Source: Frontiers in cellular and infection microbiology - May 15, 2019 Category: Microbiology Source Type: research

Suppression of Alternative Lipooligosaccharide Glycosyltransferase Activity by UDP-Galactose Epimerase Enhances Murine Lung Infection and Evasion of Serum IgM
In pathogens that produce lipooligosaccharide (LOS), sugar residues within the surface-exposed LOS outer core mediate interactions with components of the host immune system, promoting bacterial infection. Many LOS structures are controlled by phase variation mediated by random slipped-strand base mispairing, which can reversibly switch gene expression on or off. Phase variation diversifies the LOS, however its adaptive role is not well-understood. Nontypeable Haemophilus influenzae (NTHi) is an important pathogen that causes a range of illnesses in the upper and lower respiratory tract. In NTHi a phase variable galactosylt...
Source: Frontiers in cellular and infection microbiology - May 15, 2019 Category: Microbiology Source Type: research

Molecular Characterization of a Chrysovirus Isolated From the Citrus Pathogen Penicillium crustosum and Related Fungicide Resistance Analysis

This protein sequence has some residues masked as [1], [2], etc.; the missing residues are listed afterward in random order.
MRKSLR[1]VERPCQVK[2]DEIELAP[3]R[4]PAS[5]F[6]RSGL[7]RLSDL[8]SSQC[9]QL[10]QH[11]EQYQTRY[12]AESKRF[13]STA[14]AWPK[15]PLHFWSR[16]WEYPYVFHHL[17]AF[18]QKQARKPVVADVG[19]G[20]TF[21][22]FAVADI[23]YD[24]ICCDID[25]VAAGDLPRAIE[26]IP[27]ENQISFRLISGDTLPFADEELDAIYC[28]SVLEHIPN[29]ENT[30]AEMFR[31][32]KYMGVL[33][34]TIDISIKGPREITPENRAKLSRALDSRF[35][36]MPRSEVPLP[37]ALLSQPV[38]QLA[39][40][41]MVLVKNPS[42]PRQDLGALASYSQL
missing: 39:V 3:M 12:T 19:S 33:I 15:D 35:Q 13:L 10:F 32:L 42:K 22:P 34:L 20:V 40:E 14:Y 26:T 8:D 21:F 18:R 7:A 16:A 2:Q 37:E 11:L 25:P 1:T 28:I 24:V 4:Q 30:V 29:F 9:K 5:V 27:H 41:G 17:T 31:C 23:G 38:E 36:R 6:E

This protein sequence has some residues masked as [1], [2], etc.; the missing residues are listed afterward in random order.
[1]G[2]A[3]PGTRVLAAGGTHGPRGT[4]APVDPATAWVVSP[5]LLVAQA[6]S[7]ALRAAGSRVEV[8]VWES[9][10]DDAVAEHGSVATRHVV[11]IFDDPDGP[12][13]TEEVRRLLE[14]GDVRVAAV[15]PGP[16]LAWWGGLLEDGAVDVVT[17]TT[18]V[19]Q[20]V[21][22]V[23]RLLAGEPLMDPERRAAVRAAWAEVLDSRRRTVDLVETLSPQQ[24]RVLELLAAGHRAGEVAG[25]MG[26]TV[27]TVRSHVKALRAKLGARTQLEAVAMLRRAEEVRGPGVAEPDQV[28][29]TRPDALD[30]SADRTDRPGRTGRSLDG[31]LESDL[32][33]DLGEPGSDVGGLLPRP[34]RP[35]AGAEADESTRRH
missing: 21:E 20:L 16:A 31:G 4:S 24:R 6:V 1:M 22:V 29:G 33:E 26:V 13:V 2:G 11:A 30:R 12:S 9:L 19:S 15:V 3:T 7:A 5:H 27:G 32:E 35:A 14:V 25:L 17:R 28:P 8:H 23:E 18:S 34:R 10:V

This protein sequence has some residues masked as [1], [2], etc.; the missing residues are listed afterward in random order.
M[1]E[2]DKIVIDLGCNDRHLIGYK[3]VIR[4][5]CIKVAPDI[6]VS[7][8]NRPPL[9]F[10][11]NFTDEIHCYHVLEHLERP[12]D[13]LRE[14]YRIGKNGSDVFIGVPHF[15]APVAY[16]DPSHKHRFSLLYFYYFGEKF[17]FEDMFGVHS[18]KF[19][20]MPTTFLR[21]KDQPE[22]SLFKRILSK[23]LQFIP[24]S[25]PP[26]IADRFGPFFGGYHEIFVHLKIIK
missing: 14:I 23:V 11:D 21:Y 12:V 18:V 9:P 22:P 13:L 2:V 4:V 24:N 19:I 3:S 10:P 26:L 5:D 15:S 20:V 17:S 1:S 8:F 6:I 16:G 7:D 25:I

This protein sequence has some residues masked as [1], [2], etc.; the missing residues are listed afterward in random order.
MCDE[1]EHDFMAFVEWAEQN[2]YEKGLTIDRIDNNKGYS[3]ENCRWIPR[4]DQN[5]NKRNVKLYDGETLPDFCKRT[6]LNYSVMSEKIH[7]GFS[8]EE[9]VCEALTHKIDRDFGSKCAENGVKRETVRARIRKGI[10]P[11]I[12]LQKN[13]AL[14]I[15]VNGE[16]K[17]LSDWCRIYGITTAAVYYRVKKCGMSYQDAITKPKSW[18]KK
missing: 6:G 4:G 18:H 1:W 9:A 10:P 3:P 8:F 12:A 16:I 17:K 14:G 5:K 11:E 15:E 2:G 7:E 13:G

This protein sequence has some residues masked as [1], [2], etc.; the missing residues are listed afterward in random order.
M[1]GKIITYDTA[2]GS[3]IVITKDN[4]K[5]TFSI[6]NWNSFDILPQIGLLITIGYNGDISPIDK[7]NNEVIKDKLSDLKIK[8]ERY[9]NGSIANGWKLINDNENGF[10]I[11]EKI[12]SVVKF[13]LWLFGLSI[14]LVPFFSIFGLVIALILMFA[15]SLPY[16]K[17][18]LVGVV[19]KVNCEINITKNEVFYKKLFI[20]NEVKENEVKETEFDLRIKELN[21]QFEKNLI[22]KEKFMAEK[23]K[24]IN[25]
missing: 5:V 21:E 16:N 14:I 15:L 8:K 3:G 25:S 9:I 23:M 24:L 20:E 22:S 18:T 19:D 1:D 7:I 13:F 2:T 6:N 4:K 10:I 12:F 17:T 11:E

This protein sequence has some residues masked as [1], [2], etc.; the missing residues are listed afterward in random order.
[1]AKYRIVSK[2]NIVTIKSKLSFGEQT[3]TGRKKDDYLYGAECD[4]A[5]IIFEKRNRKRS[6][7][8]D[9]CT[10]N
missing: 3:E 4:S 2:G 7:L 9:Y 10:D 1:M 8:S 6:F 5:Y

Penicillium sp. are damaging to a range of foods and fruits including citrus. To date, double-stranded (ds)RNA viruses have been reported in most Penicillium species but not in citrus pathogen P. crustosum. Here we report a novel dsRNA virus, designated as Penicillium crustosum chrysovirus 1 (PcCV1) and isolated from P. crustosum strain HS-CQ15. PcCV1 genome comprises four dsRNA segments, referred to as dsRNA1, dsRNA2, dsRNA3 and dsRNA4, which are 3600, 3177, 3078, and 2808 bp in length, respectively. Sequence analysis revealed the presence of four open reading frames (ORFs) in the PcCV1 genome. ORF1 in dsRNA1 encodes a pu...
Source: Frontiers in cellular and infection microbiology - May 15, 2019 Category: Microbiology Source Type: research

Corrigendum: Monocyte-Derived Dendritic Cells as Model to Evaluate Species Tropism of Mosquito-Borne Flaviviruses
(Source: Frontiers in cellular and infection microbiology)
Source: Frontiers in cellular and infection microbiology - May 15, 2019 Category: Microbiology Source Type: research

Active Surveillance of Carbapenemase-Producing Organisms (CPO) Colonization With Xpert Carba-R Assay Plus Positive Patient Isolation Proves to Be Effective in CPO Containment
Background: Rapid screening of patients for colonization with carbapenemase-producing organisms (CPO), coupled with implementation of infection prevention strategies, has the potential to contain the spread of CPO. Methods: We first evaluated the performance of Xpert Carba-R assay (in comparison with other phenotypic methods) for carbapenemase detection using clinical isolates, and then used it to determine the intestinal CPO colonization in hospitalized patients. We then assessed the effectiveness of patient isolation in controlling the spread of CPO in a medical intensive care unit. Results: The Xpert Carba-R assay re...
Source: Frontiers in cellular and infection microbiology - May 14, 2019 Category: Microbiology Source Type: research